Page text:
Fighting in Chad has reached a "critical phase," in the words of one U.S. official, as government troops step up their efforts to stop the rapid advance of rebels backed by Libya.
U.S. officials fear the Libyan government of Muammar Qaddafi is using the civil war to establish a new beachhead against U.S. allies in northern Africa.
The Chadian government troops have received about 200 tons of French supplies, including mortars, antitank weapons and rifles, that were flown in last month under a military cooperation agreement France has with its former colony. France also has moved to help the government of President Hissene Habre by sending in military advisers, according to a Defense Department official and a published report in France.
The French advisers went into Chad without uniforms and have been ordered to stay out of the fighting, the well-informed daily Liberation reported Saturday in Paris. But the U.S. official said some of the "several dozen" advisers had moved out of the capital of Ndjamena and were with the forces loyal to President Habre. They came into Chad after the rebels made their first attack on the government garrison at Faya Largeau on June 23, the official added.
France has denied strongly that it is sending any military advisers to aid the Chadians, although French officials admitted that several civilian advisers went to Ndjamena to help deliver the arms. Chad's ambassador to Washington, Mahamat Ali Adoum, said those civilian advisers have returned to Paris.
Chad twice has requested direct French help in the form of more military supplies and troop involvement. But this latest flare-up in the civil war that began in 1965 has presented public opinion problems for the French government of President Francois Mitterrand. Despite its military cooperation agreement with Chad, France does not have a security pact that obliges it to use troops to protect Chad's government, and the current fighting between Habre and Goukouni is part of a seesaw battle that has seen both men hold power there with support from France.
Over the years the civil war has involved about 11 factions with six private armies. Goukouni, at least for now, has collected most of the disparate forces under his banner as he seeks to oust Habre, but in the past all have been involved in repeated fights against each other.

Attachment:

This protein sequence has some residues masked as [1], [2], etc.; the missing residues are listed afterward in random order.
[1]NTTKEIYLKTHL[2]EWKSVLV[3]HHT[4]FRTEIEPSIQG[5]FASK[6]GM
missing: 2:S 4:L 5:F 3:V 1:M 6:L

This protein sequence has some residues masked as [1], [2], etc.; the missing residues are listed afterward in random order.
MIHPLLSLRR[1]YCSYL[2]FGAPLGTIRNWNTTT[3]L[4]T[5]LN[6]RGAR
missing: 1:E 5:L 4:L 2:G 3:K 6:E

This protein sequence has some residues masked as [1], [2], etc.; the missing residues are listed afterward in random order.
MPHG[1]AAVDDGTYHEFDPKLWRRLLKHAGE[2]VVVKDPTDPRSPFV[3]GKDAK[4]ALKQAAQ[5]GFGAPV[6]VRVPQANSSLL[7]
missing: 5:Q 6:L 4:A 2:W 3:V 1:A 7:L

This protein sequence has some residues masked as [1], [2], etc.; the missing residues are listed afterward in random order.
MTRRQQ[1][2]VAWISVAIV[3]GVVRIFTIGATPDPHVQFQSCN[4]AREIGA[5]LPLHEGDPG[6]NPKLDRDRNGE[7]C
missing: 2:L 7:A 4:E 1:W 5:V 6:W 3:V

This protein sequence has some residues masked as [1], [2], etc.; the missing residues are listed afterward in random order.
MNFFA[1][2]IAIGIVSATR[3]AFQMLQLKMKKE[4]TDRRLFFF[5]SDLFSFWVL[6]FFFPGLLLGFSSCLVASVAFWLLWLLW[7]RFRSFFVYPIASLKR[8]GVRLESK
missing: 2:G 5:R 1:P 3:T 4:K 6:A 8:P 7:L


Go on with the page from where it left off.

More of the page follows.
For part of Goukouni's term as president, Habre served as defense minister. Then he moved into the opposition and irked the French government by actions such as kidnaping a French doctor for ransom before finally driving Goukouni from power 13 months ago.
The rebels' success, however, has frightened some of Chad's neighbors who look to France, as the former colonial power, for defense aid.
The United States also is watching closely the latest fighting in the mineral-rich nation that is nearly twice the size of Texas.
"The U.S. is strongly opposed to the flagrant intervention of Libya with its neighbors," State Department spokesman Michael Wygant said.
Qaddafi, who one well-informed official characterized as a "rogue elephant" seeking to destablize the region, has long been considered by Washington as a Soviet proxy who threatens U.S. allies, such as Egypt and Sudan, as he seeks a revolutionary African federation. But U.S. officials have ruled out the use of U.S. arms or troops to support the Chadian government forces fighting Qaddafi's allies.
The State Department said the Libyans are providing crucial "logistical and adminstrative and technical assistance" to Goukouni's forces. Officials have suggested that the Libyans could also be maintaining and firing heavy weapons for the rebels.
State and Defense department officials said Goukouni's forces have artillery that they are not capable of operating by themselves.
Chad's information minister, Soumalia Mahamat, said Tuesday that government forces had retaken the important city of Abeche and seized important quantities of arms from rebel forces led by former president Goukouni Oueddei, The Associated Press reported from Ndjamena, the capital. The Habre government was also bolstered by the announcement that Zaire would send 1,750 more troops and three Mirage fighters to Chad, AP reported, quoting Zaire's official news agency.